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Understanding BPC-157: Debunking Misconceptions and Exploring Its Potentials


Welcome to a special edition of the Human Longevity Podcast, where we dive deep into the misconceptions and scientific truths about peptides, particularly BPC-157. Hosted by Dr. Melissa Petersen and joined by Dr. Stephanie Rimka and industry expert Dr. Kent Holtorf, this episode tackles the misleading statements made by Andrew Huberman regarding BPC-157 and its implications in cancer.

What Are Peptides?

Peptides are naturally occurring biological molecules made from amino acids, the building blocks of proteins. These molecules act like specific keys that fit into cellular locks, initiating various supportive functions in the body such as healing, repair, and regeneration. They are integral to processes ranging from sexual health to cognitive function and even longevity.

The Misunderstood BPC-157

Body Protection Compound 157 (BPC-157) is a peptide consisting of a specific sequence of amino acids extracted from human gastric juice. It has been extensively studied for its regenerative properties, particularly in healing injuries and ulcers in the gastrointestinal tract. Contrary to certain claims, BPC-157 is a safe and effective healing agent, known colloquially as the “Wolverine drug” for its potent regenerative abilities.

Scientific Insights from Dr. Kent Holtorf

Dr. Holtorf, an expert in peptide therapy, emphasized the selective action of BPC-157 in his discussion. He pointed out the flawed analogy made by Huberman, who compared the peptide’s function to indiscriminate vascular growth in tumors. Dr. Holtorf explained that BPC-157 only initiates angiogenesis in response to specific signals from injured tissues, thereby making it an unlikely candidate to promote cancer.

Addressing the Misinformation

While a detailed review of Dr. Huberman’s assertions in this podcast extends beyond the scope of this platform, it’s worth noting that the majority of his insights are based on solid reasoning and are commendable. However, a few of his statements might be perceived as naïve or overly simplistic and do not align with established medical literature.

For instance, Dr. Huberman suggests that substances increasing angiogenesis could logically enhance the risk of cancer. This claim overlooks significant evidence to the contrary, particularly concerning BPC-157. Contrary to Dr. Huberman’s assertions, research indicates that BPC-157 has a significant inhibitory effect on cancer cells (melanoma cells in the study cited below) and angiogenesis by blocking VEGF.1

Additionally, studies show that BPC-157 also counters the increase in inflammatory cytokines such as tumor necrosis factor-alpha and interleukin-6, which are crucial for tumor growth, thereby impeding pathways that lead to cancer progression.2

Moreover, if we follow Dr. Huberman’s logic that angiogenesis promoters should be avoided due to their potential cancer risks, it would imply that antioxidants like vitamins C, E, NAC, and B12 pose “serious dangers” due to their potent angiogenic effects.3,4 However, numerous studies contradict this by demonstrating their ability to both prevent and inhibit cancer growth], highlighting significant issues with some of Dr. Huberman’s conclusions.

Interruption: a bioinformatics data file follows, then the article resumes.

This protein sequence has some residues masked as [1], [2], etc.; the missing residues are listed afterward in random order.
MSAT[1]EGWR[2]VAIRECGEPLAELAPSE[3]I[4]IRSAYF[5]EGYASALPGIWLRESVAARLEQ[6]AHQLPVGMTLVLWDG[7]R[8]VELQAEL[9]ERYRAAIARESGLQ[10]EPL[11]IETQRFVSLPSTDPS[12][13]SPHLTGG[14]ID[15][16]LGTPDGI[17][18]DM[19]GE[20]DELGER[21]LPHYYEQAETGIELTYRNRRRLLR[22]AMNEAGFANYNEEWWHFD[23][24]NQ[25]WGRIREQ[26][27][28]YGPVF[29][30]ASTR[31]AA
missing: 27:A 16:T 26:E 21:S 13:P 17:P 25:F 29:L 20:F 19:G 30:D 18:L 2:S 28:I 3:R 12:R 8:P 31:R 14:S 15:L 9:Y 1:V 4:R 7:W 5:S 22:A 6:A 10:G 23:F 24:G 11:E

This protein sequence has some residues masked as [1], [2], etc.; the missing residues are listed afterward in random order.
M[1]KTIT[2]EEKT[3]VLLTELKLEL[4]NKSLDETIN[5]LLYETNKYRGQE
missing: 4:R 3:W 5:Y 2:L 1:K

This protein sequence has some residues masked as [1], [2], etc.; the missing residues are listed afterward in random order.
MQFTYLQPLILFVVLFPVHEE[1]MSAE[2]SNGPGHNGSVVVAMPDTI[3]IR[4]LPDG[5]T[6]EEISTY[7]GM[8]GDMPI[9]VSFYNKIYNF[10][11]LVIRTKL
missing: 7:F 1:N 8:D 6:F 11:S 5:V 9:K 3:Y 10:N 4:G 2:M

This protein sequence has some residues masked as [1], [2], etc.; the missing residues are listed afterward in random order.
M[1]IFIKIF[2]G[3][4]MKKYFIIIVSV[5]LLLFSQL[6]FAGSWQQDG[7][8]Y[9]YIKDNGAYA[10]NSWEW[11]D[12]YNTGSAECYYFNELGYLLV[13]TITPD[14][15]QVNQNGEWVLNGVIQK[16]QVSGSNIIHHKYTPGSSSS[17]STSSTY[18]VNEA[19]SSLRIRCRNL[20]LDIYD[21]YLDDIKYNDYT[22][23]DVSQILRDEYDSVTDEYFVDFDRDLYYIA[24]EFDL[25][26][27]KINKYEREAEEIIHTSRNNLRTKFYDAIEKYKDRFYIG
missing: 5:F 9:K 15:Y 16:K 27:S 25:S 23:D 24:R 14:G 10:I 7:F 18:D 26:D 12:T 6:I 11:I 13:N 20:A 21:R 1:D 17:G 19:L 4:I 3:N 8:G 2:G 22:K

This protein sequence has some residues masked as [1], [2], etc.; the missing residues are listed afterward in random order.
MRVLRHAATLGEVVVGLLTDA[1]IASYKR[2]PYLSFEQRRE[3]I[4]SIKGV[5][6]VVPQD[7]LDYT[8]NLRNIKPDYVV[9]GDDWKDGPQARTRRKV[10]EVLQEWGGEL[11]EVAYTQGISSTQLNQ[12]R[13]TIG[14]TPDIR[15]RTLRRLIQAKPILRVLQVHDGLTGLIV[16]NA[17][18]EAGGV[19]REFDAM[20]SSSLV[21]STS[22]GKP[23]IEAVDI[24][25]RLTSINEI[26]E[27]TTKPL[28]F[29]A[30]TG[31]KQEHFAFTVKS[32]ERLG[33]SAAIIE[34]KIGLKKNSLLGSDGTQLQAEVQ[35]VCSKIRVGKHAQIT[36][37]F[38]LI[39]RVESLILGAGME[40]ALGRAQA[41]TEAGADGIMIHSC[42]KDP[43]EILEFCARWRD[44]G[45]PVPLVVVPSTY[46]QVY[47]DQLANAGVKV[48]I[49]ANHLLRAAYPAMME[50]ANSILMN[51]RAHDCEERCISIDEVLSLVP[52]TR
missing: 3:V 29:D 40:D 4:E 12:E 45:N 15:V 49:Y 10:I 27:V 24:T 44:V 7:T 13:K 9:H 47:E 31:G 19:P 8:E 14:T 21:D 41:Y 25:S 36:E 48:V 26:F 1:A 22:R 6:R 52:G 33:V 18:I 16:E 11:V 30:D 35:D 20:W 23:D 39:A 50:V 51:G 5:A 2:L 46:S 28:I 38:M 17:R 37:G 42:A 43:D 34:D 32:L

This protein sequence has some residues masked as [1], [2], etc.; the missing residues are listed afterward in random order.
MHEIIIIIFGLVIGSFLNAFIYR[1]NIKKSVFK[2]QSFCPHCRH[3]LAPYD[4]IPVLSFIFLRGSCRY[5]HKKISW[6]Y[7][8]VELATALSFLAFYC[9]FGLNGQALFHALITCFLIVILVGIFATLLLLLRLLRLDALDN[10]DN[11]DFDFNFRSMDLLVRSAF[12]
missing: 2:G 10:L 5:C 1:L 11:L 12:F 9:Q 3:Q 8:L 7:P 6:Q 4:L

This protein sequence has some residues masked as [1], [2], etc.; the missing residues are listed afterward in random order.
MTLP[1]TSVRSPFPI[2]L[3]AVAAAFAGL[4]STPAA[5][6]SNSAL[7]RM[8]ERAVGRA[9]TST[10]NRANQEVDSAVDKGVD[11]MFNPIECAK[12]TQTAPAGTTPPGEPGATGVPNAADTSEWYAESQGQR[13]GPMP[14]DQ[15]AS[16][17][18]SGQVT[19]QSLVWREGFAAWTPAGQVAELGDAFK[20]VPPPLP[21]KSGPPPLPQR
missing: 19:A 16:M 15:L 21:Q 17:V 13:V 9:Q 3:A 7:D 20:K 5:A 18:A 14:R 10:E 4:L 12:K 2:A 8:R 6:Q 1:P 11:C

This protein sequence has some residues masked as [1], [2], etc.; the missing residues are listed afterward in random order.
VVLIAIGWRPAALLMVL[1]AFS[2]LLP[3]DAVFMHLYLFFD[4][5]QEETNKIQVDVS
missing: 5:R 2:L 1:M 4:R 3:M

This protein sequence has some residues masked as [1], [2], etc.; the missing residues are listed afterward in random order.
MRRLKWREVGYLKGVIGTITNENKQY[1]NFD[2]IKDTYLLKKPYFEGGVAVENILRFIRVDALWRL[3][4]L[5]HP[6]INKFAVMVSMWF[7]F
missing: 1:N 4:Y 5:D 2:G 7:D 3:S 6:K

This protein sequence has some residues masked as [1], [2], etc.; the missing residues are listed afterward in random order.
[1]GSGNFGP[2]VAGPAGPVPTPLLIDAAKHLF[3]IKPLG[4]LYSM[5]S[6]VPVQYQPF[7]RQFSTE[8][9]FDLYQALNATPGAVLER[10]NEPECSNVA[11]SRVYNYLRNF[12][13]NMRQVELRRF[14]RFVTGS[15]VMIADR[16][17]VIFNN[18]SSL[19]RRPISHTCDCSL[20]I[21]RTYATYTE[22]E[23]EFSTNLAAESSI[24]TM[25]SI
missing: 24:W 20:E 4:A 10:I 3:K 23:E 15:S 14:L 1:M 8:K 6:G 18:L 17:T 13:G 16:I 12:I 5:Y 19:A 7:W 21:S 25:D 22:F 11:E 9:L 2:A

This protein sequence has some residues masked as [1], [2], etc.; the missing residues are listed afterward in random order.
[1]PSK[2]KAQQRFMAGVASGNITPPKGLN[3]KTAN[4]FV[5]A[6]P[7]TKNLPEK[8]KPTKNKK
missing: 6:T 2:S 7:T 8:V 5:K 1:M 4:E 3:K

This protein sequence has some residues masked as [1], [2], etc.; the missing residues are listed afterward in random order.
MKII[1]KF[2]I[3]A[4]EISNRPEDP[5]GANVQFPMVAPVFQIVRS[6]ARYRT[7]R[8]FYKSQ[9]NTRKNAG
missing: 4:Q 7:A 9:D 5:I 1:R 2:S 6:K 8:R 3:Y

Despite these points, it is evident that Dr. Huberman possesses a profound understanding of physiology and the effects of peptides. His ability to distill complex medical literature and engage with controversial topics is highly impressive.

Dr. Huberman’s general insights are accurate and offer valuable advice. However, within his extensive and commendable efforts to provide in-depth, evidence-based information across a broad range of topics, there are occasional discrepancies with the medical literature. This is not a criticism but rather an inevitable aspect of addressing such complex subjects.

Empowering Health Sovereignty

The overarching message of our podcast is the empowerment of individuals through knowledge.  By understanding the exact roles and mechanisms of peptides like BPC-157, individuals can make informed decisions about their health interventions.

Further Learning

For those interested in diving deeper into the science of peptides and their therapeutic potentials, visit the Human Longevity Institute’s Foundation of Peptide Therapy course or visit our shop to source quality peptides and resources designed to educate and empower both consumers and healthcare professionals.

Thank you for joining us on this enlightening journey into the world of peptides. For more information and to engage further with these topics, check out the links provided below and continue your education on these powerful therapeutic tools.

Stay informed, stay empowered, and here’s to your longevity!

#HealthSovereignty #PeptideTherapy #BPC157 #LongevityScience #RegenerativeMedicine #FactCheck #HubermanLabReview #HealingPeptides #WolverineDrug #Angiogenesis #DrKentHoltorf #IntegrativePeptides #PeptideEducation #HubermanLabPodcast #Hubermanlabpeptidepodcast

  1.         BPC 157 inhibits cell growth and VEGF signaling via the MAPK kinase pathway in the human melanoma cell line. Radeljak, S.; Seiwerth, S.; Sikiric, P.. Melanoma Research 2004;14(4):A14-15.
  2.         Sikiric P, et al., “Stable Gastric Pentadecapeptide BPC 157, Robert’s Stomach Cytoprotection/Adaptive Cytoprotection/Organoprotection, and Selye’s Stress Coping Response: Progress, Achievements, and the Future,” Gut Liver, vol. 14, no. 2, pp. 153–167, Mar. 2020, doi: 10.5009/gnl18490.
  3.          Wang T, Treuter E, O. Bergo M. Antioxidants stimulate BACH1-dependent tumor angiogenesis. J Clin Invest. 2023;133(20):e16967.
  4.         Saghiri M, Asatourian A, Ershadifar S, et al. Vitamins and regulation of angiogenesis: [A, B1, B2, B3, B6, B9, B12, C, D, E, K]. Journal of Functional Foods 2017;38A:180-96.